If your organisation is seeking ways to lower the cost of its customer interactions, while simultaneously appearing to be innovative, fun and modern, then Bots should be your next new customer channel. (Social media is sooo last year).
Microsoft’s Bot Framework is a great new toolkit that enables you to build human-like dialogs between your customers and your Bot, with the purpose of transacting a specific business scenario – for example, ordering a product.
In Part 1 of this walk-through, I’ll show you to set up the ‘Contoso Flowers’ Bot in Skype to demo a customer interacting with the Bot in order to buy some flowers.
In Part 2 (which I’ve not written yet), we’ll modify the Bot code to create an actual order record in Microsoft Dynamics 365.
Contoso Flowers is a bot demo you can find in the Microsoft BotBuilder-Samples on GitHub, it makes a great demo because it showcases a whole bunch of cool Bot Framework features, including Carousels, Cards and Bing Maps integration.
BTW, I’m not taking credit for the fantastic Bot code (that credit goes to people far more clever than me!), all I’m doing is explaining how to string together the different elements involved.
For this walk-through, you will need:
- The C# “demo-ContosoFlowers” folder downloaded from BotBuilder-Samples
- Microsoft Visual Studio 2015
- The Bot Emulator installed from here
- An Azure subscription
- Visual Studio Tools for Azure installed
Step 1 – Create your Bot
- Go to the Bot Framework, sign in, then click Register a bot
- In the Bot Profile section, add a Name, Handle and Description
- Upload an Icon if you wish
- In the Configuration section, enter https://www.bbc.co.uk
This URL is just a placeholder, we’ll update it later once we know the URL of the Azure Web App where we deploy our bot.
- Click Create Microsoft App ID and password
- Note these down
- Click Create an app password to continue
- IMPORTANT: note this down, you won’t get another chance!
- Click Finish and go back to bot framework
- Confirm the legal bits then click Register
Now you’ll see all the channels where we’ll later be able to deploy our Bot, cool huh?!
Step 2 – Bot Code
- Open the ContosoFlowers solution downloaded from Pre-Requisite 1 in Visual Studio 2015
- Open Web.config
- Under appSettings, enter your BotID (Bot Handle), Microsoft App ID and Microsoft App Password for the Bot you created in Step 1
- Build Solution
Step 3 – Test in the Bot Emulator
At this point, the code should “just work” – but there’s no harm in testing anyway.
- In Visual Studio, select Debug, Any CPU, Microsoft Edge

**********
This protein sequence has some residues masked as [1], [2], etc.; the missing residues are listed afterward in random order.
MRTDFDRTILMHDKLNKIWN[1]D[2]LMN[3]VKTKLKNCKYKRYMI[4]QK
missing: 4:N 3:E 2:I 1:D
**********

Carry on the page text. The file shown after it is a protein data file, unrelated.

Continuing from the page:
- Start debugging by clicking Microsoft Edge
- A new browser window will pop up in Edge, copy the URL of this browser window (which should be http://localhost:xxxx)
- Append /api/messages to the end of the URL
- Open the Bot Emulator from Pre-Requisite 3
- Paste the whole, appended URL into the endpoint URL of the Bot Emulator
- Enter your Bot’s Microsoft App ID and Microsoft App Password created in Step 1
- Click Connect
- If all’s running well, you’ll now be able to interact with your Bot in the emulator
- Stop Debugging
Step 4 – Deploy your Bot Code to Azure
Now we’re happy that our bot is working as expected, we can send him (or her) up to its new home in Azure.
- Log on to Azure: http://portal.azure.com/
- Click New, Web + Mobile, Web App, then click Create
- Give your Web App a name, then select a Subscription, Resource Group and Location
- Click Create
- Once the deployment has completed, note down the URL of the Web App (this is what we’ll be replacing our http://www.bbc.co.uk placeholder with shortly)
- Back in Visual Studio, right-mouse click on the ContosoFlowers solution in the Solution Explorer, click Publish
- In the Select a Publish Target dialog box, click Microsoft Azure App Service
- If you’ve got the Visual Studio Tools for Azure installed as per Pre-Requisite 5, and you’ve already signed into your Azure account within Visual Studio, then you’ll simply be presented with a list of your existing Azure Web Apps (in their resource groups). Select the Web App you created above and click OK
- Your connection settings will now be automatically populated in the next dialog, click Publish
Step 5 – Add your Bot to Skype
- Back in the Bot Framework, click on My bots then select your ContosoFlowers bot
- In the Details section, click Edit
- Take the URL of the Web App you created in Step 4
- add an “s” after “http”
- append /api/messages to the end of the URL
- use this amended URL to replace the bbc.co.uk placeholder in the messaging endpoint
- Click Save Changes
- Click Test to test the bot connection. If all goes well you should see the “Endpoint authorization succeeded” message
- In the list of channels, click the Edit button next to Skype
- In the Settings dialog, ensure Enable the bot on Skype, Messages Types and Cards are all switched On
- Click I’m done configuring
- Click Add to Skype
- Then start chatting with your Bot!
Some final thoughts…
- I noticed the Bot doesn’t successfully add to Skype Preview (if you’re a Windows 10 user and have Skype Preview). Best to add to ‘normal’ Skype first, then open in Skype Preview after, if this is your preferred client
- You’ll need to add the Bot to your Skype contacts before you can start interacting with it
- I assume, like me, you’re only building your bot to demo and play around with, therefore there’s no need to Publish your bot via the Bot Framework and make it publically accessible
- If you’re halfway through a bot conversation and want to start again, type stop
- In Part 2 of this post (not yet written), I’ll modify the Bot Code to integrate back to Dynamics 365